1
$\begingroup$

DIRECTIVE 2013/36/EU

Article 12

Initial capital

  1. Without prejudice to other general conditions laid down in national law, the competent authorities shall refuse authorisation to commence the activity of a credit institution where a credit institution does not hold separate own funds or where its initial capital is less than EUR 5 million.

Assumption

Let's assume that at some point people realized how great the banking profession is and a lot of entrepreneurs were willing to take the burden off the bankers by starting their own bank. The only problem they had was lack of required capital, which for the UK, or any bank in an EU member state, was about €5m. In the following parliamentary election people voted for a liberal (not just by name) party that promised to lower the minimum required capital to £100k, so that banking would no longer be a privilege of the super rich. Every middle class entrepreneur can now easily gather the required capital and start competing in the free market of banking services.

I know that there is an exception to the minimum required capital for particular categories of credit institutions which the UK used for building societies but let's focus on fully-fledged banks exclusively.

  1. Member States may grant authorisation to particular categories of credit institutions the initial capital of which is less than that specified in paragraph 1, subject to the following conditions: (a) the initial capital is no less than EUR 1 million; (b) the Member States concerned notify the Commission and EBA of their reasons for exercising that option.

Question

Given that banking, Fractional Reserve Banking especially, heavily relies on support from taxpayers, mostly through Deposit Guarantee Schemes (DGS) without which we can safely assume that FRB wouldn't be possible, banks would have to find other ways to build trust than simply rely on always-solvent taxpayers, and the fact that the minimum capital to open one's own bank in the UK is €5m, what can we reasonably expect to happen if that minimum required capital was lowered to, say, £100k?

In other words, is there any justification, other than we are a cartel go away, that banking, or FRB in particular whose biggest asset is taxpayers guarantees through DGS, be restricted to super rich people that can afford the €5m minimum required capital? Why can't we have real competition in the banking sector by allowing for creation of micro banks?

My own prediction

Competition in the banking sector would take an unprecedented turn and, as with every liberalisation of market rules, quality of the services would rise. Regular as sine wave financial crises would then be occurring with higher frequency but a lot smaller amplitude. No bank will be too big to fail as small banks would take a substantial part of the market.

Community bank

An example of small lending company which is not a bank in regulatory terms but despite its micro capital it successfully competes with big banks on the lending market - Burnley Savings and Loans. Not directly the kind of changes that I am requesting but it shows that it is possible for a small company to succeed on the lending market.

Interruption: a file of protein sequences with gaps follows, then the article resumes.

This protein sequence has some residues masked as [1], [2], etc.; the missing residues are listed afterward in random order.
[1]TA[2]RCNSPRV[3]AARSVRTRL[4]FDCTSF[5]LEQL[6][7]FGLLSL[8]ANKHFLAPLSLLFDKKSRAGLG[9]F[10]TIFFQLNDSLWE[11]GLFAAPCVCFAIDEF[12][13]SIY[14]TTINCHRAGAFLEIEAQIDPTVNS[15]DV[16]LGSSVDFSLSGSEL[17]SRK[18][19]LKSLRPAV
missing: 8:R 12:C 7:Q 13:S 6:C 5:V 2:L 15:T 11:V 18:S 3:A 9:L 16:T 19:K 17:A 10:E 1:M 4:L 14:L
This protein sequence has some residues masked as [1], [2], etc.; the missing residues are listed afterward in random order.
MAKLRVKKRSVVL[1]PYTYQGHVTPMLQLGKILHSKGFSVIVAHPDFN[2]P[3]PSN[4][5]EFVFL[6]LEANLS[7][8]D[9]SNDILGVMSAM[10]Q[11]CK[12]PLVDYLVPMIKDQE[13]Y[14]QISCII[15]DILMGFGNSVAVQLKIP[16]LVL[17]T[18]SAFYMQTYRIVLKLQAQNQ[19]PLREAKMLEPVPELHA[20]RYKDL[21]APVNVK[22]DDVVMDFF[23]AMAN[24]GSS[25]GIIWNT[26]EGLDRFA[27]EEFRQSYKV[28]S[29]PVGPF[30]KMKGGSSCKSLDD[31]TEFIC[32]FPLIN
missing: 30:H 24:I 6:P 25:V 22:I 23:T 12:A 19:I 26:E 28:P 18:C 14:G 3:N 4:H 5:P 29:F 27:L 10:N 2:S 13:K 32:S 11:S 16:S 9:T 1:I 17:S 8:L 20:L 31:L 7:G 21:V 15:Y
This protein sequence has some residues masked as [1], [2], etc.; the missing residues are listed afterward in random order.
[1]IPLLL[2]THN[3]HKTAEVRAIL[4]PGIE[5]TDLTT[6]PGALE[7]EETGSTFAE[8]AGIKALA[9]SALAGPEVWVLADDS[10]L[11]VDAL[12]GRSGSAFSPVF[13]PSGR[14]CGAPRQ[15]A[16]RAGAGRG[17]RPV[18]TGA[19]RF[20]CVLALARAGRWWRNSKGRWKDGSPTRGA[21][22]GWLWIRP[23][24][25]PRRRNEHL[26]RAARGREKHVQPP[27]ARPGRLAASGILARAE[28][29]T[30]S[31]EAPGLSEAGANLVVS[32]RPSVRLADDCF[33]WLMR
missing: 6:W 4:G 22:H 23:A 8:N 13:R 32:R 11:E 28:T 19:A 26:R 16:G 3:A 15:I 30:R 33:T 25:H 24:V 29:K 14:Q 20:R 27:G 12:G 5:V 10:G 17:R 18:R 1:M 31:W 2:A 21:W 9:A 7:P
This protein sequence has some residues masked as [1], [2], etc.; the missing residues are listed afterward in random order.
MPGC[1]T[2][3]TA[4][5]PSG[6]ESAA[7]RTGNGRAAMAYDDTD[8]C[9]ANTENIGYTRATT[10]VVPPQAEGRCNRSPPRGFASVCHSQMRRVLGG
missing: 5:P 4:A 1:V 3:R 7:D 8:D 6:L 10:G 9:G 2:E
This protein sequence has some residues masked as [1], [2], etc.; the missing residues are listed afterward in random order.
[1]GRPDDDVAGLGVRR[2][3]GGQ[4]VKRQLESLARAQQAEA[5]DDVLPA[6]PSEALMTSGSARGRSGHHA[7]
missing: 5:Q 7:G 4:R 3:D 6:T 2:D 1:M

References

http://eur-lex.europa.eu/legal-content/EN/TXT/?uri=CELEX:32013L0036 http://www.fsa.gov.uk/pages/doing/how/deposit_taking/index.shtml http://www.bankofengland.co.uk/publications/Documents/joint/barriers.pdf http://www.fsa.gov.uk/ https://en.wikipedia.org/wiki/Capital_requirement https://en.wikipedia.org/wiki/Capital_Requirements_Directive

$\endgroup$
  • $\begingroup$ Negative voter - dare to comment? $\endgroup$ – matcheek Jul 8 '15 at 7:10
5
$\begingroup$

The minimum required capital matters, but in the opposite direction: the more capital you have, the more likely you can challenge big banks. Because the costs of a new bank look like this:

enter image description here

(http://www2.deloitte.com/content/dam/Deloitte/pt/Documents/financial-services/dttl-fsi-uk-Banking-Disrupted-2014-06.pdf)

You need $15 mn just to keep it alive. Recall that, meanwhile, you are supposed to provide credit, so you'll have to borrow more money for this.

With 150K GBP in capital and fractional reserve rules, a new bank will be wiped out with losses. And it has no impact on the competition in banking, which is already quite tough.

$\endgroup$
  • $\begingroup$ 1. You need $15 mn just to keep it alive. How do you know that? How would you back up your statement if at no point in the past businesses with £150K were allowed to start a bank? Even if majority of new banks goes bust (I doubt it) why not allow them to try and fail?? In other branches of private sector companies rise and fall every single day. Why not introduce competition to banking? 2. Competition is already quite tough I doubt that's true. See Big Four goo.gl/dDaF5X and Libor manipulation goo.gl/511XK6 but if I were a bank that's definitely what I would be saying $\endgroup$ – matcheek Jul 7 '15 at 22:00
  • $\begingroup$ Also RBS, Lloyds, HSBC, Barclays and Standard Chartered – has found their combined pre-tax profits reached £20.6bn in 2014, up £7.9bn or 62 per cent from £12.7bn the previous year - there is lots of room for cost cutting goo.gl/H9hXeC $\endgroup$ – matcheek Jul 7 '15 at 22:26
  • $\begingroup$ @matcheek Banks' P/E ratios reflect their 'monopoly' capacity, not net income, and these ratios are within the market average. $\endgroup$ – Anton Tarasenko Jul 7 '15 at 22:33
  • 1
    $\begingroup$ Only after deduction of bonuses but let's ignore net income, it's a distraction to the key point - increased competition in the banking sector is a good thing. $\endgroup$ – matcheek Jul 7 '15 at 22:47

Your Answer

By clicking “Post Your Answer”, you agree to our terms of service, privacy policy and cookie policy

Not the answer you're looking for? Browse other questions tagged or ask your own question.